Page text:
Charley did not really want to sit by his father right now anyway. He was still a bit frightened. He sat down in 22A, and watched the people walk up the aisle.

“Dad!” he practically exclaimed. “There he is!”

“Don’t point, son. Who are you talking about?”

“The makeup guy. That’s him.”

“Be quiet.”

“He looks really different, but it’s him.”

Charley had first noticed the suit and the pink tie. Other than that, the man looked completely different. The glasses were gone and he had shaved his beard and head. If he would have changed clothes, Charley would not have recognized him.

As he moved closer, Charley was more and more certain it was the man. It didn’t look like he was wearing makeup, though he did look about ten years older up close. Finally, he reached row twenty-two, and sat down right next to Charley. Charley just stared at him. The man either did not notice, or ignored him. He certainly did not seem to recognize him from earlier.

Charley soon noticed that the man appeared to be scared, or nervous. He was still shaking.

A young flight attendant walked up and stopped. She spoke to Charley.

“How are ya, little man?” she asked him.

Charley could not think of anything to say, so he stayed quiet.

“You’re son is shy, isn’t he?” she said, turning to the man beside Charley.

The man just stared at the seat in front of him.

“Actually, he’s my son,” Mr. West piped up from behind Charley. “I’m bringing him with me on my business trip. Couldn’t find anyone to watch him.”

“Well, I hope you guys have a good flight!” she said enthusiastically before walking off.

Charley turned to his father and opened his mouth to whisper something, but his father just shook his head. Charley turned back around, bored. He grabbed the little book that showed some of the different types of airplanes and flipped through it until he heard the friendly flight attendant’s voice.

“Good afternoon, I’m Jenny, and welcome aboard flight 8675…”

“…309!” someone added quickly.

Jenny ignored the interruption, kept smiling, and continued on with her speech about safety and other things Charley cared little for. He traded out the airplane book for Sky Mall and started looking at all the cool things as the plane started moving.

“Look, dad!” he exclaimed a few minutes later, holding the catalogue up and turning around.

But his father was already asleep. Or pretending to be asleep. It had not been long enough for him to actually fall asleep, Charley mused.

“Make sure your tray table and seat are in the upright and locked position. We are ready for take-off,” said the pilot over the intercom system.

Charley placed his Sky Mall back in the pouch on the back of the seat, and prepared for take-off. He had never flown before, and did not know what to expect.

The plane started moving. It slowly sped up, getting faster and faster. Charley felt it lean back, and he raised his hands. Then a though crossed his mind.

What if it doesn’t get all the way up?

Charley felt the back wheels leave the ground, and felt himself being pushed back into his seat a little bit. He was flying!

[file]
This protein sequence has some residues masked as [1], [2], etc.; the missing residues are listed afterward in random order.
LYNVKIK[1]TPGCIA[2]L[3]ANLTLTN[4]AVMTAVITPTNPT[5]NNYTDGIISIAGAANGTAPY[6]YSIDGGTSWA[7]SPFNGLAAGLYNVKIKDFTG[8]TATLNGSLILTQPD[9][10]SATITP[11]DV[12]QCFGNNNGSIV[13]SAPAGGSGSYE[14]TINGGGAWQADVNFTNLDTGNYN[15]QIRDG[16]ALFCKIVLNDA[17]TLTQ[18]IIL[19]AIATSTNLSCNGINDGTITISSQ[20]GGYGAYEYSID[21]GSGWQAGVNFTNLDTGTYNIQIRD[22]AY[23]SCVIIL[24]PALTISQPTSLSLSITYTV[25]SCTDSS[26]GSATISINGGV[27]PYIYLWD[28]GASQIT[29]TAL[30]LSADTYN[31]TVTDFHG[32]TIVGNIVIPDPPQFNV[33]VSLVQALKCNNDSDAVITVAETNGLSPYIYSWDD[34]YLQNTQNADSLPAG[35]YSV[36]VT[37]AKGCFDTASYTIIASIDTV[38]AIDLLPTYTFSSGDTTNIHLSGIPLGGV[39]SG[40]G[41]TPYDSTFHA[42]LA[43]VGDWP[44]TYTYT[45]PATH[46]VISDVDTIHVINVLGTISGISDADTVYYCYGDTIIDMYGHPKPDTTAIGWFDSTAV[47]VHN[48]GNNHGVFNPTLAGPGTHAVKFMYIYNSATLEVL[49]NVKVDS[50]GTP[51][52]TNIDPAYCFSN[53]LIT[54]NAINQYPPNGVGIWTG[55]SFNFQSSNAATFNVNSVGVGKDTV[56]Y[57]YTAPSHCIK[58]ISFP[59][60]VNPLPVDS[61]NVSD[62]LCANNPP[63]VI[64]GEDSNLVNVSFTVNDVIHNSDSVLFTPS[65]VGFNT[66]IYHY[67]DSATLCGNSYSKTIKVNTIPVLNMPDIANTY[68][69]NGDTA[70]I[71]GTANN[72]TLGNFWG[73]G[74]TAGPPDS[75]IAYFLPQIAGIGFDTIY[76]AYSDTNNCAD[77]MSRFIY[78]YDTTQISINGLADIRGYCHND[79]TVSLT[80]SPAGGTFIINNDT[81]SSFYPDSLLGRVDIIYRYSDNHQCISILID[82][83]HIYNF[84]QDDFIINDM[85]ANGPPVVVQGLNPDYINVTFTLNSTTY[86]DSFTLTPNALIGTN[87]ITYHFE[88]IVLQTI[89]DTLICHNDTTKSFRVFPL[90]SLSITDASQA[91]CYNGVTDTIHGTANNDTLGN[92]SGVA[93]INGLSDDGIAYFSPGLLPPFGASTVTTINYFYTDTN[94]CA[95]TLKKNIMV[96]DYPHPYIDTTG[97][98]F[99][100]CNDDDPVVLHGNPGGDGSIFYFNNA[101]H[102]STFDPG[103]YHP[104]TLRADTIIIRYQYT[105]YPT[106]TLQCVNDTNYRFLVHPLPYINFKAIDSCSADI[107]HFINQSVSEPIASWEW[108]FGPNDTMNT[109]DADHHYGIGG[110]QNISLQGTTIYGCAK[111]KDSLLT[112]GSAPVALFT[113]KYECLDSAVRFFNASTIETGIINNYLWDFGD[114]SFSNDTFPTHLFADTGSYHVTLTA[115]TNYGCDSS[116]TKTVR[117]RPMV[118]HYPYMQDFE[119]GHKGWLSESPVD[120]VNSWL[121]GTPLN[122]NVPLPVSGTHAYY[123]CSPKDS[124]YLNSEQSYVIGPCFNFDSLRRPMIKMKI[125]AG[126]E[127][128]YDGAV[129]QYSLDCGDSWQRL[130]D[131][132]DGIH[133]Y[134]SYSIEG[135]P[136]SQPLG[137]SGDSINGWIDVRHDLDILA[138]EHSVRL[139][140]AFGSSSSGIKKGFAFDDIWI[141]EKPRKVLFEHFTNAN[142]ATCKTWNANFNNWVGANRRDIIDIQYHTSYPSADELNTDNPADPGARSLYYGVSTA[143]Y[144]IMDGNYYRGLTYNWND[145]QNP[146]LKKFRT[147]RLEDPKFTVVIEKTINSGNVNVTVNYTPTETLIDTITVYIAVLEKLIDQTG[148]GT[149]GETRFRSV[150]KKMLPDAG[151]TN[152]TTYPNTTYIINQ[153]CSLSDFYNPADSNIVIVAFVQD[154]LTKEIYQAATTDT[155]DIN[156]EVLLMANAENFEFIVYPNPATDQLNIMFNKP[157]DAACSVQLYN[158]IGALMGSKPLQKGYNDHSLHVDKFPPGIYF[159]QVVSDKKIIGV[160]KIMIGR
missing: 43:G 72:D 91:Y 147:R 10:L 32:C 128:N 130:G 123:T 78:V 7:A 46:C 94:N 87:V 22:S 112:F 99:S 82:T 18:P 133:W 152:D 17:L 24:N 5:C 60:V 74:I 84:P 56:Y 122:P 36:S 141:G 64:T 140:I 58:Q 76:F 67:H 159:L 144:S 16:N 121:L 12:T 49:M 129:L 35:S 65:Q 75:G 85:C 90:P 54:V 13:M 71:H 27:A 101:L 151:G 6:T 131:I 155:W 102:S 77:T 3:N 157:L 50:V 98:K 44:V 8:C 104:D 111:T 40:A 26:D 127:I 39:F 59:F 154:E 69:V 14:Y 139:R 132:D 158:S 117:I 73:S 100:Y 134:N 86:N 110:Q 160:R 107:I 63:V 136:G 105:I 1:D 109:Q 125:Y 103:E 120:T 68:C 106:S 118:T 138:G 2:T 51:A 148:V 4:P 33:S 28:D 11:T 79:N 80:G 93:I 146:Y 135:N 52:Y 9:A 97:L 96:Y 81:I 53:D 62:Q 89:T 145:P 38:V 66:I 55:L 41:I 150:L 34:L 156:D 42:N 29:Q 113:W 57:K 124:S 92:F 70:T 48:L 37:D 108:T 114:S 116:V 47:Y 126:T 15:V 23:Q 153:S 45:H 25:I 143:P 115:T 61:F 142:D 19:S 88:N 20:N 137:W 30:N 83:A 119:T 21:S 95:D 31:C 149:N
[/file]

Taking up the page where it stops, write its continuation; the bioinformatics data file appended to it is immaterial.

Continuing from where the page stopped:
He put his hands down and looked out the window as the ground fell further and further away. This was the coolest thing he had ever done, he decided.

Slowly, the plane started to level out, and he decided to grab the Sky Mall again. He had only made it halfway through earlier, and wanted to finish. The man to his left was still staring at the seat in front of him. Charley thought he looked even more scared now, but he could not tell for sure, so he went back to his magazine.

“I can’t do this,” the man muttered.

“Can’t do what?” Charley asked before he could stop himself.

The man stared at him, surprised.

“You wouldn’t understand,” he told Charley.

“I know you wear make-up.”

Once again the man stared at Charley, shocked. Then a look of realization came across his face.

“The kid from the bathroom,” he whispered, more to himself than Charley.

“It’s okay,” Charley assured him. “My dad says some men are just into different things, but there’s nothing wrong with that.”

The man just shook his head, offering a slight smile.

“You really don’t understand.”

“Well then help me,” Charley said.

The man looked at Charley for the third time with a look of fascination.

“I suppose it can’t hurt to try,” he responded. “But where do I begin.”

Charley saw that the man was thinking, so he just waited.

“Well, you see, kid… There are bad people in this world. And sometimes they do things to people that aren’t okay.”

“Like killing?” Charley asked.

“Yes,” the man said hesitantly. “Like killing.”

He paused for a moment, choosing his words carefully.

“Somebody hurt my family,” he said, tearing up. “And he got caught. But he was a powerful man, and a lot of people do what he says. But I have to tell the judge what he did, you see. And now… Now I have to go hide somewhere so that I’ll be safe until it’s time to talk to him.”

Charley nodded. He did not fully understand, but he felt it was the right thing to do.

“I hope they don’t find you,” he offered.

“Thanks, kid,” replied the man. “I hope they don’t either.”

He lingered a moment, then turned back to stare at the seat in front of him again.

“Sir,” Charley said.

The man turned to look at him, eyes still a little teary.

“You can do this. I know you can.”

“Thanks, kid,” the man said. “I needed that.”

Then he stared at the seat again, and did not turn toward Charley again for the rest of the flight. Charley kept thinking about what the man had said, trying to figure it out, but came up with nothing.

When it was time to get off the plane, the man got up, took three steps, turned around, and opened his mouth to speak, but nothing came out. He started to walk off again, but turned around once again.

“Thanks,” he said, and he walked off and did not look back again.

“What was that about?” Charley’s father asked.

“I’m not sure,” Charley said, smiling. “But I helped him.”